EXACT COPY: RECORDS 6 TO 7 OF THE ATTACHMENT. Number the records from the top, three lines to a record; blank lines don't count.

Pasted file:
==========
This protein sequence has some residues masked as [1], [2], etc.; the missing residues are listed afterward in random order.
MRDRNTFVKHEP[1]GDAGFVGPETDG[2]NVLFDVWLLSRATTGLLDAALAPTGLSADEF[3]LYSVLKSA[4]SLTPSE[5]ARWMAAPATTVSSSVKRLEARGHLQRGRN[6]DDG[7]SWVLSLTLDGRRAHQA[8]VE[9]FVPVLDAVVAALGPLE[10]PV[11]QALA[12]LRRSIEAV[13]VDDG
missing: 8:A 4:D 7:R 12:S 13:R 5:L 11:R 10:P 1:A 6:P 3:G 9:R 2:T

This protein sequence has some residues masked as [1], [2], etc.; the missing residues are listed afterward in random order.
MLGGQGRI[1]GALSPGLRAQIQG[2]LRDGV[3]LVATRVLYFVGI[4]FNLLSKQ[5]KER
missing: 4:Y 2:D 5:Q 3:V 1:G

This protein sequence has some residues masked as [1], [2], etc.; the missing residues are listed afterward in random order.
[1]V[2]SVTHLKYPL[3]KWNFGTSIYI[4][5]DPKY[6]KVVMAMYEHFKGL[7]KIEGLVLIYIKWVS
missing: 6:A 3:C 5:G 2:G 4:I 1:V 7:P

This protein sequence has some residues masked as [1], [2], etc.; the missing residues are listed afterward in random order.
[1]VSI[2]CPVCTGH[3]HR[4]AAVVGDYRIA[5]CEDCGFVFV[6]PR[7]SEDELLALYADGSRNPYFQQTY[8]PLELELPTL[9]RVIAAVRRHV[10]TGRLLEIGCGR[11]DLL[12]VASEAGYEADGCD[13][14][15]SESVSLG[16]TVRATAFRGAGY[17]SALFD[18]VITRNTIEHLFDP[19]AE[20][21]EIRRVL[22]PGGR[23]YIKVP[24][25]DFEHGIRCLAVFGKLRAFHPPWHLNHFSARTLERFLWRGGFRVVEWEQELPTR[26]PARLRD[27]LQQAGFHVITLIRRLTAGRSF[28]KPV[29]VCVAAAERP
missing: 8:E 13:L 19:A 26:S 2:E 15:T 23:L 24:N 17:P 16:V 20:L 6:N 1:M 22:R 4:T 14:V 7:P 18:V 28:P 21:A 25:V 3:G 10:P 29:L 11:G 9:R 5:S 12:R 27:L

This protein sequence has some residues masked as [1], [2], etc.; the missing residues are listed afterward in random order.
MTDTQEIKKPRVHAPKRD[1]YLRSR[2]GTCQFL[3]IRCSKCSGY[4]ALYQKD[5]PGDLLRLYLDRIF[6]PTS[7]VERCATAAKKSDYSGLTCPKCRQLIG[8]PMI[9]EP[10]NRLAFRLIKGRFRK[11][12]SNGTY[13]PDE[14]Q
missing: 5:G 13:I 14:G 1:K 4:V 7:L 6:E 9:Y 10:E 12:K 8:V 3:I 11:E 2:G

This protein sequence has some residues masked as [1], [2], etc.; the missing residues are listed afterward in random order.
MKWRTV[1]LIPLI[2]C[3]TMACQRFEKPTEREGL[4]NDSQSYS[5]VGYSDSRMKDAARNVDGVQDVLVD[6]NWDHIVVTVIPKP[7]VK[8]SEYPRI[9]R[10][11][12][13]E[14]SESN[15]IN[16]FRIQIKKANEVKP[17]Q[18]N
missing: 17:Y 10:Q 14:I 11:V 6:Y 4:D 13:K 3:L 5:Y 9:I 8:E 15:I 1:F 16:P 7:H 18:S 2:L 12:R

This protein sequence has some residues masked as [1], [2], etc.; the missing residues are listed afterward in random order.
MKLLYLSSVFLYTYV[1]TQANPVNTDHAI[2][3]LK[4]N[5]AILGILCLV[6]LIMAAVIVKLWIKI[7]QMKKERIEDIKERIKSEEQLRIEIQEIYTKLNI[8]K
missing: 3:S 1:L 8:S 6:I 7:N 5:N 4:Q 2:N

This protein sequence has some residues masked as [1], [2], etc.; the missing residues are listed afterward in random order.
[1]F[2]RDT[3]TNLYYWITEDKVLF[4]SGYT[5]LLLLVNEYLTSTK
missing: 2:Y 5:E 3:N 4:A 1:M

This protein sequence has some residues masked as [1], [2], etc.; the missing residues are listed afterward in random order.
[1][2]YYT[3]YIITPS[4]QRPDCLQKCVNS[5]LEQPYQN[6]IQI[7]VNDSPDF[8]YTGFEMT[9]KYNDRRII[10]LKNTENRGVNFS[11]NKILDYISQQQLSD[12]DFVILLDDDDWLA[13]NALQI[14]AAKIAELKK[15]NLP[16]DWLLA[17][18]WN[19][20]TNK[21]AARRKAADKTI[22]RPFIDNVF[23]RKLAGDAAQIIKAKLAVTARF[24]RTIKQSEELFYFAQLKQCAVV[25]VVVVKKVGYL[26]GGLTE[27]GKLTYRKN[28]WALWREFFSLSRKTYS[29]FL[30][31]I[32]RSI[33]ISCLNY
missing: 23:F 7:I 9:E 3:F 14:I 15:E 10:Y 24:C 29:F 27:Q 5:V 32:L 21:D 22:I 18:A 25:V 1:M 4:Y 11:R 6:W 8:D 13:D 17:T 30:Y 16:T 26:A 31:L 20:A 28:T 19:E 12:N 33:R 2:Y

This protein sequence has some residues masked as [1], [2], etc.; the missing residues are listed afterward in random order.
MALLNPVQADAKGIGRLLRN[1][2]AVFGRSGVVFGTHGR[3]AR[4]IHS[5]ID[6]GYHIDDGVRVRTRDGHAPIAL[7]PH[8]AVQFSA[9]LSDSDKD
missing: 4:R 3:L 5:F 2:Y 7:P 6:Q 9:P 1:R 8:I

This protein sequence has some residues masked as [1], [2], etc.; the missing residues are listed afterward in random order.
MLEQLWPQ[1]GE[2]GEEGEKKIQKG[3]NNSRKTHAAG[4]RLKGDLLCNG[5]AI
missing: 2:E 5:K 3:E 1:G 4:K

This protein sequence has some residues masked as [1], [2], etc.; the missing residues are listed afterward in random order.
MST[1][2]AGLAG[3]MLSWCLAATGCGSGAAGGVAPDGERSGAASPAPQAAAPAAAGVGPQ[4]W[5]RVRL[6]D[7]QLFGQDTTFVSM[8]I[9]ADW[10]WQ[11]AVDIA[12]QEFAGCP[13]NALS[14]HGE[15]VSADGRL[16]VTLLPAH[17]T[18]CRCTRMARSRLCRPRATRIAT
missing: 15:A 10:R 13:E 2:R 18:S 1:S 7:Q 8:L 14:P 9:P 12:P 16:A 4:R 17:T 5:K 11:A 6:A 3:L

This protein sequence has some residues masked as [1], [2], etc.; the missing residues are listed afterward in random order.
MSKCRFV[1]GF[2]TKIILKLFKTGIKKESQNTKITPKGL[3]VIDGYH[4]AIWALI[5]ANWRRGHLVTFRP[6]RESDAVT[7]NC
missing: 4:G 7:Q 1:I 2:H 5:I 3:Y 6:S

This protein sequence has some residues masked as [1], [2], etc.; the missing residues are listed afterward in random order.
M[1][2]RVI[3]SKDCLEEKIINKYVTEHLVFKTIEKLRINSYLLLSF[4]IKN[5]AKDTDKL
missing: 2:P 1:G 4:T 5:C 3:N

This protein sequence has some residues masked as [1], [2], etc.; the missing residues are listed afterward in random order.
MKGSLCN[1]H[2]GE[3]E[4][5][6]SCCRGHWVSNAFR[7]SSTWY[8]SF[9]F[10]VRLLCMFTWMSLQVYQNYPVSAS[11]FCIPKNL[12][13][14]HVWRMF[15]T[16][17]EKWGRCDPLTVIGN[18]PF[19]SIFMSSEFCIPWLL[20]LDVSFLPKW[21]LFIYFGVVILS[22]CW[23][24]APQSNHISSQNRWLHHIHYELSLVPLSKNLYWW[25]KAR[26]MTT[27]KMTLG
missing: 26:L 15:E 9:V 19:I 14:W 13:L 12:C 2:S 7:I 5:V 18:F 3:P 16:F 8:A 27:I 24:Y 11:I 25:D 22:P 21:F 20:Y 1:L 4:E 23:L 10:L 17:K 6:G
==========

This protein sequence has some residues masked as [1], [2], etc.; the missing residues are listed afterward in random order.
MKWRTV[1]LIPLI[2]C[3]TMACQRFEKPTEREGL[4]NDSQSYS[5]VGYSDSRMKDAARNVDGVQDVLVD[6]NWDHIVVTVIPKP[7]VK[8]SEYPRI[9]R[10][11][12][13]E[14]SESN[15]IN[16]FRIQIKKANEVKP[17]Q[18]N
missing: 17:Y 10:Q 14:I 11:V 6:Y 4:D 13:K 3:L 5:Y 9:I 8:E 15:I 1:F 16:P 7:H 18:S 2:L 12:R

This protein sequence has some residues masked as [1], [2], etc.; the missing residues are listed afterward in random order.
MKLLYLSSVFLYTYV[1]TQANPVNTDHAI[2][3]LK[4]N[5]AILGILCLV[6]LIMAAVIVKLWIKI[7]QMKKERIEDIKERIKSEEQLRIEIQEIYTKLNI[8]K
missing: 3:S 1:L 8:S 6:I 7:N 5:N 4:Q 2:N